The Mystery of Running Injuries

Summer is almost here and people have already resumed running as their regular workout. It is not uncommon for people to end up injuring themselves from running. This is especially true for those new to the activity.

Running is a high-impact, repetitive activity. The stress to the joints is great because the entire body's weight plus momentum from running is on one single leg at a time. It is more than double that of walking. It is like walking, however, in that the repetitive nature places stress on the same joints again and again over time.

Ready for Summer: Running

Summer is here. After being dormant for the long winter, many people are dying to be outside and have some fun. It is important to prepare your body to be active again.

The most common sports activity people will resume is running. It is convenient and cheap. You can run at any time, anywhere, and it does not require a partner.  And it does not require any equipment. Well, it is not exactly true. It does require a good pair of shoes to reduce your chance of injury.

Running is a high impact activity. The reaction force from the ground can be traumatic to the feet. Therefore, in general, running on grass/dirt is better than concrete. Furthermore, shoes with a good shock absorption or cushioned heel will greatly reduce the reaction force. Your heel is the bone designed to bear weight first before it transfers it to the toes. It is bigger and stronger. For distant runners, it is important to land on your heels first and not your forefoot.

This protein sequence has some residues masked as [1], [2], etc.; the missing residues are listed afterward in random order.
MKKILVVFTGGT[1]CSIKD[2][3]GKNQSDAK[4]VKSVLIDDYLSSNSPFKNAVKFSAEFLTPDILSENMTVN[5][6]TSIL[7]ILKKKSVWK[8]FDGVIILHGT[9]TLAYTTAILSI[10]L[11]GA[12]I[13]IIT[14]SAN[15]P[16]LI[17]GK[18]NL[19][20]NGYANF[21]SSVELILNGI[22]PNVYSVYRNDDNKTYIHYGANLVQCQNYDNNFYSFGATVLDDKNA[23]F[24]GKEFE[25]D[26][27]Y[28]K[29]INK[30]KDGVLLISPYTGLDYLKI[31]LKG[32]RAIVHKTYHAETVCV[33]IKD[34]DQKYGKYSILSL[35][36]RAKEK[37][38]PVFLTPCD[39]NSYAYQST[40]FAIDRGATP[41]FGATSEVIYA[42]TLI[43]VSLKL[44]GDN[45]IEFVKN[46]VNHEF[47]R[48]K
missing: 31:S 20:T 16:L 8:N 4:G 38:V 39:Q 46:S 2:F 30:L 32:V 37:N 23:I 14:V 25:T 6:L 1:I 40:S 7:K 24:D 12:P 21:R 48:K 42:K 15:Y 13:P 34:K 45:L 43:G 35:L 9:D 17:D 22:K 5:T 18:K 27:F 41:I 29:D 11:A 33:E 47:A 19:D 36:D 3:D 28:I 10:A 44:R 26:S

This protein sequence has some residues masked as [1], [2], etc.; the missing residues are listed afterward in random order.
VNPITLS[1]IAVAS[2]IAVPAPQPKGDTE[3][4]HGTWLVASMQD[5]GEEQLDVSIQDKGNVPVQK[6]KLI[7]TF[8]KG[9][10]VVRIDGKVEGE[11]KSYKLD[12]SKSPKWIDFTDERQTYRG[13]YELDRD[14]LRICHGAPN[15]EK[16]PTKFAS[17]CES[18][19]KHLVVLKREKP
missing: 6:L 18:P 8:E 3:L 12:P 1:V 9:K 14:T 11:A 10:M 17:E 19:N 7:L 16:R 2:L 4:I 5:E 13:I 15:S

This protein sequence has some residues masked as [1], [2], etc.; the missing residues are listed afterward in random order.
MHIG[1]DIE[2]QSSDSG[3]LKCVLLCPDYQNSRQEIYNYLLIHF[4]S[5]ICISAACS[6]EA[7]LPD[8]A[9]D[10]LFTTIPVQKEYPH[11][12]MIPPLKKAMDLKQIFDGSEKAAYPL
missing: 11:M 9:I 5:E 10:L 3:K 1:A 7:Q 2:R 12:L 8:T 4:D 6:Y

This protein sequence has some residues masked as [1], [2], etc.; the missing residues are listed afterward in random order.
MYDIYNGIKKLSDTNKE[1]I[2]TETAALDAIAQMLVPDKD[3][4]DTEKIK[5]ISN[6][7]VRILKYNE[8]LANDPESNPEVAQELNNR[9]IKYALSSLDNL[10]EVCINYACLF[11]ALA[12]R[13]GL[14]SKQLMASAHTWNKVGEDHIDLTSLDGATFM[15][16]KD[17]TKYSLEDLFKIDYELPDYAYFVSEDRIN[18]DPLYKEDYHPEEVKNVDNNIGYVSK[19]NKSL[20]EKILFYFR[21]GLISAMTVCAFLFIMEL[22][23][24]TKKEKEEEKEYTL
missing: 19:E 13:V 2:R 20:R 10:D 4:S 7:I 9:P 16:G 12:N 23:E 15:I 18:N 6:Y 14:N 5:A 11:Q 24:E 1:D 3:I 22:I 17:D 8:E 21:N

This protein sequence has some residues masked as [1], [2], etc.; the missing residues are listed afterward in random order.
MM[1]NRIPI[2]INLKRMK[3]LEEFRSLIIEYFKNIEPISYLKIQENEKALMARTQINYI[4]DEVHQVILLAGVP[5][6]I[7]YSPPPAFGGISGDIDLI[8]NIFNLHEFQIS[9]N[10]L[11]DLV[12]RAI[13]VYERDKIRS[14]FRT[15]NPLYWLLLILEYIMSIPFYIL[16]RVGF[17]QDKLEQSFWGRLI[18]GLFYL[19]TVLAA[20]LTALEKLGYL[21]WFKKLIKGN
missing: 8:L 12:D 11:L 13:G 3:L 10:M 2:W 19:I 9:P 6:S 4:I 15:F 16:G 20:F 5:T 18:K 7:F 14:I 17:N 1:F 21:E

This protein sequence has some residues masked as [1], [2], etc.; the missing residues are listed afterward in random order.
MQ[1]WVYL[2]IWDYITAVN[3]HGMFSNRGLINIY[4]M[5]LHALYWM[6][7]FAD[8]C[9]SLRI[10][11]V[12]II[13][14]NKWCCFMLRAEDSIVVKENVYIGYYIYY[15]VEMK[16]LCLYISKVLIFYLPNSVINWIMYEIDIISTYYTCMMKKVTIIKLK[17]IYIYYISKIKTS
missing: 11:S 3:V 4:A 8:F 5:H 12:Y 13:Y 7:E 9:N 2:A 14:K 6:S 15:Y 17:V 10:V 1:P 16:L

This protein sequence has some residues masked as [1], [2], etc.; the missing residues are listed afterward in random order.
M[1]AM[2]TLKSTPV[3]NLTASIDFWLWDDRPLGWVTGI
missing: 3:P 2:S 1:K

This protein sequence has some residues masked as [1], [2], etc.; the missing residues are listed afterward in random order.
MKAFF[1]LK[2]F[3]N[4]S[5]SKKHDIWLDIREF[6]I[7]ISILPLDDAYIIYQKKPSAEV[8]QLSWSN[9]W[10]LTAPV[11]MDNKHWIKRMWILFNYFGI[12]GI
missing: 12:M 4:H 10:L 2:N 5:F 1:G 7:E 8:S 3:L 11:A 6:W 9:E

Foam Rolling Your TFL

As the Illinois Marathon races approach, we thought there may be a few out there who are experiencing some muscle tension toward the end of training.

Our own therapist, Matthew Gordon, PT, DPT, has some advice for streching your TFL (tensor fascia latae). If you have front of the hip, IT band, or lateral knee pain, then watch this video.

And if you're a runner and don't yet have a foam roller, what are you waiting for? Get one and your body will thank you for it! (Available for purchase at Member Services.)

How to Treat & Beat Shin Splints

After training for, or running in, one of the many races during the Christie Clinic Illinois Marathon weekend you may begin to experience common pain associated with running called shin splints. Shin splints, also known as medial tibial stress syndrome (MTSS), present themselves as pain along the tibia (the large bone in front of the lower leg). This pain can feel either dull or sharp. It is caused by improper running mechanics, repetitive pounding, or increase in exercise intensity/duration without proper progression.

Running is a repetitive, high impact movement. With as much repetition that occurs through training and racing, you may start to experience trauma or a “wearing down” of certain muscles or joints. Muscles, tendons and bone tissue may become overworked and inflammation and pain will occur.


Subscribe to RSS - running